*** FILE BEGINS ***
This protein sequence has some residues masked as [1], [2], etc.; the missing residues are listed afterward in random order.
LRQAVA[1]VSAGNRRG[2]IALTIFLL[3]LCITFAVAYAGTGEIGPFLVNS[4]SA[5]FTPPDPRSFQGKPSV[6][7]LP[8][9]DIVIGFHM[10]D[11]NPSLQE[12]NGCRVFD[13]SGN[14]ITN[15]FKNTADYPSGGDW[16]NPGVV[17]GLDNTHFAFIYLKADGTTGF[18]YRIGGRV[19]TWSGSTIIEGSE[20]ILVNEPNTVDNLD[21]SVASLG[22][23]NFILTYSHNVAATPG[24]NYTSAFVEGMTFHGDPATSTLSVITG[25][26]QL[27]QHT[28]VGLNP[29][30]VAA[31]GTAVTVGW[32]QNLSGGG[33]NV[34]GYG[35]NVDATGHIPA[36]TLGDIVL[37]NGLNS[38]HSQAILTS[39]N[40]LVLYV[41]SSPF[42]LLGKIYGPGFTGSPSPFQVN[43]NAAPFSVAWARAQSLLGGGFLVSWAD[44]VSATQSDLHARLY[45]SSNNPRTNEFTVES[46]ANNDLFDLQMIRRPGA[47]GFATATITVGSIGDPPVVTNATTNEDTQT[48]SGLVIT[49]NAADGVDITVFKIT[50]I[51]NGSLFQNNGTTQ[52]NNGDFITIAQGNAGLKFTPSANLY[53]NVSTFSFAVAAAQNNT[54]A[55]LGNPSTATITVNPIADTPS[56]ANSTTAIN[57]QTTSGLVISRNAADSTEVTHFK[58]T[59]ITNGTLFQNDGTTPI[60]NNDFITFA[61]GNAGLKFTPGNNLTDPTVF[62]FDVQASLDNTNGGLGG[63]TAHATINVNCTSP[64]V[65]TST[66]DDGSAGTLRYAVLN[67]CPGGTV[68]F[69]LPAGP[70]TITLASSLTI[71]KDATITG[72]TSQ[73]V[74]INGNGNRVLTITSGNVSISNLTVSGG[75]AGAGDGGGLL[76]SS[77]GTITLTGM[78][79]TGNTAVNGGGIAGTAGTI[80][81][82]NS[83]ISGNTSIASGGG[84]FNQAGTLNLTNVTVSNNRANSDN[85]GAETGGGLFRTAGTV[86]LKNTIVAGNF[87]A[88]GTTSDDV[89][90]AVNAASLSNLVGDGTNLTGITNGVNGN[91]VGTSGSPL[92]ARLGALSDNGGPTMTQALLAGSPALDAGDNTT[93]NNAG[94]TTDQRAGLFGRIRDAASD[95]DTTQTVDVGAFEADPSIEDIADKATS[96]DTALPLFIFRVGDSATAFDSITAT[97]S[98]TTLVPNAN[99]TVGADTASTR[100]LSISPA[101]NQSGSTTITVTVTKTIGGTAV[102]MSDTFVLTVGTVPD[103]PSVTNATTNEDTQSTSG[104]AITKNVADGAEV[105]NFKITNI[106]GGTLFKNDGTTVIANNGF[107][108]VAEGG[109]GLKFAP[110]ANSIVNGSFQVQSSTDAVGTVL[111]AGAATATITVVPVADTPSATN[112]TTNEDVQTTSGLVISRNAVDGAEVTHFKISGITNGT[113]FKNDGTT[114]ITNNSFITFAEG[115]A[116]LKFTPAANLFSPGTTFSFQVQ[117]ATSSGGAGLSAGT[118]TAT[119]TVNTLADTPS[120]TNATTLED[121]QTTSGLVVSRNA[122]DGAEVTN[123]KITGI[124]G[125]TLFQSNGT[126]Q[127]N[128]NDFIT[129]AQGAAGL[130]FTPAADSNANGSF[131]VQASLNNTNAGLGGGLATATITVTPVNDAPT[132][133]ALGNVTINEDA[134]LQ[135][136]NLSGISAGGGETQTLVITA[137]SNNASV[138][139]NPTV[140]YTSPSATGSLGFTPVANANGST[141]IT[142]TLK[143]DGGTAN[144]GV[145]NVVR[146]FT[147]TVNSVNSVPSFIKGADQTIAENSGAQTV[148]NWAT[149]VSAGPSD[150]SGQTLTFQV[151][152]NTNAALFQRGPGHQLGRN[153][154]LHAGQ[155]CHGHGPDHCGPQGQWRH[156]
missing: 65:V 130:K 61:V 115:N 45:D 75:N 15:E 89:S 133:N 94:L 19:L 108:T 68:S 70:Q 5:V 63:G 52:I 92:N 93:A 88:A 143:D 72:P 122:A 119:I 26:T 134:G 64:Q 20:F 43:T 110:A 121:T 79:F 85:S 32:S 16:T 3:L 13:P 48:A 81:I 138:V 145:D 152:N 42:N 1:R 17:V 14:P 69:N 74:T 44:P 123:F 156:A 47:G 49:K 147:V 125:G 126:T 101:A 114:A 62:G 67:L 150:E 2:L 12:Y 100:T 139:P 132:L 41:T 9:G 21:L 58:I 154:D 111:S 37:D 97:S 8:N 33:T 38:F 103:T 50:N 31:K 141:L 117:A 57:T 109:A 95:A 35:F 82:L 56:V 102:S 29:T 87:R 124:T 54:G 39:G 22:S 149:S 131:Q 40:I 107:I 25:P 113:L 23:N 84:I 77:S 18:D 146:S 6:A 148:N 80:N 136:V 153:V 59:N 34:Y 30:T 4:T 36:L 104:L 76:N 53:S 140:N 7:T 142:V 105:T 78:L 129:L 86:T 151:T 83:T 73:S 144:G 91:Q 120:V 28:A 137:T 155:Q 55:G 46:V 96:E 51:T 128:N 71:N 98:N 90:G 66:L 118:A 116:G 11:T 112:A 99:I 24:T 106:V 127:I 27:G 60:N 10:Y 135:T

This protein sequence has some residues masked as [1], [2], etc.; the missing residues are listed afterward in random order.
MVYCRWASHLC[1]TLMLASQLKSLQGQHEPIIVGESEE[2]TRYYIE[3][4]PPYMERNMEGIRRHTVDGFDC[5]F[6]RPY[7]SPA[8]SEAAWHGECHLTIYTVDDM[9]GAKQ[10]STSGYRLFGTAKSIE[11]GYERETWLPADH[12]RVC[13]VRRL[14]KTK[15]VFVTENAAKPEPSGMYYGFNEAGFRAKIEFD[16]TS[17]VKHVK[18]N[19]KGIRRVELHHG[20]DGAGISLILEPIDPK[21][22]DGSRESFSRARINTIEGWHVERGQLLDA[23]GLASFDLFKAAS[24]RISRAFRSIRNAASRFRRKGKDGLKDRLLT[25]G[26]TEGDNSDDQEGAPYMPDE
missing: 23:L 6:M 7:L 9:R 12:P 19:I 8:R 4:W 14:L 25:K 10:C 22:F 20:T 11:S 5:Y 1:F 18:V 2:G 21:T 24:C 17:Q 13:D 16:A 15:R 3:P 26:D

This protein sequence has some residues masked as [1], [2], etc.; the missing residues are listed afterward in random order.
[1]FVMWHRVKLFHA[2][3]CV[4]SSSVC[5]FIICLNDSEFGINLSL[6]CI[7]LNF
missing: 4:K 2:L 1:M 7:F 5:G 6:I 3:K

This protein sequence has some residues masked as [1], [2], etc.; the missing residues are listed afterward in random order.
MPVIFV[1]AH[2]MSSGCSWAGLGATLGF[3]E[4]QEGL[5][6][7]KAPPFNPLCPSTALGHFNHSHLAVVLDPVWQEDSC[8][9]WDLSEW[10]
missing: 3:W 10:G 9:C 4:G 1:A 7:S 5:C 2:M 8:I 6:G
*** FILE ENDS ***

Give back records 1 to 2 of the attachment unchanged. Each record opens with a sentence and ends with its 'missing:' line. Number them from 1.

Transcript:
This protein sequence has some residues masked as [1], [2], etc.; the missing residues are listed afterward in random order.
LRQAVA[1]VSAGNRRG[2]IALTIFLL[3]LCITFAVAYAGTGEIGPFLVNS[4]SA[5]FTPPDPRSFQGKPSV[6][7]LP[8][9]DIVIGFHM[10]D[11]NPSLQE[12]NGCRVFD[13]SGN[14]ITN[15]FKNTADYPSGGDW[16]NPGVV[17]GLDNTHFAFIYLKADGTTGF[18]YRIGGRV[19]TWSGSTIIEGSE[20]ILVNEPNTVDNLD[21]SVASLG[22][23]NFILTYSHNVAATPG[24]NYTSAFVEGMTFHGDPATSTLSVITG[25][26]QL[27]QHT[28]VGLNP[29][30]VAA[31]GTAVTVGW[32]QNLSGGG[33]NV[34]GYG[35]NVDATGHIPA[36]TLGDIVL[37]NGLNS[38]HSQAILTS[39]N[40]LVLYV[41]SSPF[42]LLGKIYGPGFTGSPSPFQVN[43]NAAPFSVAWARAQSLLGGGFLVSWAD[44]VSATQSDLHARLY[45]SSNNPRTNEFTVES[46]ANNDLFDLQMIRRPGA[47]GFATATITVGSIGDPPVVTNATTNEDTQT[48]SGLVIT[49]NAADGVDITVFKIT[50]I[51]NGSLFQNNGTTQ[52]NNGDFITIAQGNAGLKFTPSANLY[53]NVSTFSFAVAAAQNNT[54]A[55]LGNPSTATITVNPIADTPS[56]ANSTTAIN[57]QTTSGLVISRNAADSTEVTHFK[58]T[59]ITNGTLFQNDGTTPI[60]NNDFITFA[61]GNAGLKFTPGNNLTDPTVF[62]FDVQASLDNTNGGLGG[63]TAHATINVNCTSP[64]V[65]TST[66]DDGSAGTLRYAVLN[67]CPGGTV[68]F[69]LPAGP[70]TITLASSLTI[71]KDATITG[72]TSQ[73]V[74]INGNGNRVLTITSGNVSISNLTVSGG[75]AGAGDGGGLL[76]SS[77]GTITLTGM[78][79]TGNTAVNGGGIAGTAGTI[80][81][82]NS[83]ISGNTSIASGGG[84]FNQAGTLNLTNVTVSNNRANSDN[85]GAETGGGLFRTAGTV[86]LKNTIVAGNF[87]A[88]GTTSDDV[89][90]AVNAASLSNLVGDGTNLTGITNGVNGN[91]VGTSGSPL[92]ARLGALSDNGGPTMTQALLAGSPALDAGDNTT[93]NNAG[94]TTDQRAGLFGRIRDAASD[95]DTTQTVDVGAFEADPSIEDIADKATS[96]DTALPLFIFRVGDSATAFDSITAT[97]S[98]TTLVPNAN[99]TVGADTASTR[100]LSISPA[101]NQSGSTTITVTVTKTIGGTAV[102]MSDTFVLTVGTVPD[103]PSVTNATTNEDTQSTSG[104]AITKNVADGAEV[105]NFKITNI[106]GGTLFKNDGTTVIANNGF[107][108]VAEGG[109]GLKFAP[110]ANSIVNGSFQVQSSTDAVGTVL[111]AGAATATITVVPVADTPSATN[112]TTNEDVQTTSGLVISRNAVDGAEVTHFKISGITNGT[113]FKNDGTT[114]ITNNSFITFAEG[115]A[116]LKFTPAANLFSPGTTFSFQVQ[117]ATSSGGAGLSAGT[118]TAT[119]TVNTLADTPS[120]TNATTLED[121]QTTSGLVVSRNA[122]DGAEVTN[123]KITGI[124]G[125]TLFQSNGT[126]Q[127]N[128]NDFIT[129]AQGAAGL[130]FTPAADSNANGSF[131]VQASLNNTNAGLGGGLATATITVTPVNDAPT[132][133]ALGNVTINEDA[134]LQ[135][136]NLSGISAGGGETQTLVITA[137]SNNASV[138][139]NPTV[140]YTSPSATGSLGFTPVANANGST[141]IT[142]TLK[143]DGGTAN[144]GV[145]NVVR[146]FT[147]TVNSVNSVPSFIKGADQTIAENSGAQTV[148]NWAT[149]VSAGPSD[150]SGQTLTFQV[151][152]NTNAALFQRGPGHQLGRN[153][154]LHAGQ[155]CHGHGPDHCGPQGQWRH[156]
missing: 65:V 130:K 61:V 115:N 45:D 75:N 15:E 89:S 133:N 94:L 19:L 108:T 68:S 70:Q 5:V 63:G 52:I 92:N 93:A 88:A 143:D 72:P 122:A 119:I 26:T 134:G 64:Q 20:F 43:T 110:A 121:T 79:F 85:S 32:S 16:T 3:L 13:P 48:A 81:I 138:V 145:D 152:N 42:N 1:R 17:V 14:P 69:N 74:T 44:P 123:F 156:A 47:G 49:K 147:V 125:G 126:T 101:A 114:A 62:G 67:L 150:E 2:L 12:Y 100:T 139:P 132:L 41:T 9:G 21:L 58:I 154:D 111:S 37:D 97:S 8:N 33:T 38:F 103:T 50:N 31:K 141:L 117:A 57:T 109:A 95:A 35:F 82:L 56:V 102:S 29:T 87:R 124:T 54:G 39:G 22:S 149:S 131:Q 40:I 107:I 25:P 113:L 23:N 84:I 77:S 18:D 146:S 6:A 148:N 80:N 136:V 153:V 59:N 34:Y 30:T 4:T 36:L 104:L 76:N 53:S 140:N 7:T 142:V 105:T 78:L 129:L 86:T 151:T 83:T 73:S 144:G 91:Q 120:V 28:A 137:T 155:Q 55:G 46:V 96:E 51:T 128:N 71:N 98:N 90:G 66:L 118:A 116:G 11:T 112:A 99:I 24:T 106:V 127:I 27:G 60:N 10:Y 135:T

This protein sequence has some residues masked as [1], [2], etc.; the missing residues are listed afterward in random order.
MVYCRWASHLC[1]TLMLASQLKSLQGQHEPIIVGESEE[2]TRYYIE[3][4]PPYMERNMEGIRRHTVDGFDC[5]F[6]RPY[7]SPA[8]SEAAWHGECHLTIYTVDDM[9]GAKQ[10]STSGYRLFGTAKSIE[11]GYERETWLPADH[12]RVC[13]VRRL[14]KTK[15]VFVTENAAKPEPSGMYYGFNEAGFRAKIEFD[16]TS[17]VKHVK[18]N[19]KGIRRVELHHG[20]DGAGISLILEPIDPK[21][22]DGSRESFSRARINTIEGWHVERGQLLDA[23]GLASFDLFKAAS[24]RISRAFRSIRNAASRFRRKGKDGLKDRLLT[25]G[26]TEGDNSDDQEGAPYMPDE
missing: 23:L 6:M 7:L 9:R 12:P 19:I 8:R 4:W 14:L 25:K 10:C 22:F 20:T 11:S 5:Y 1:F 18:V 2:G 21:T 24:C 17:Q 13:D 16:A 15:R 3:P 26:D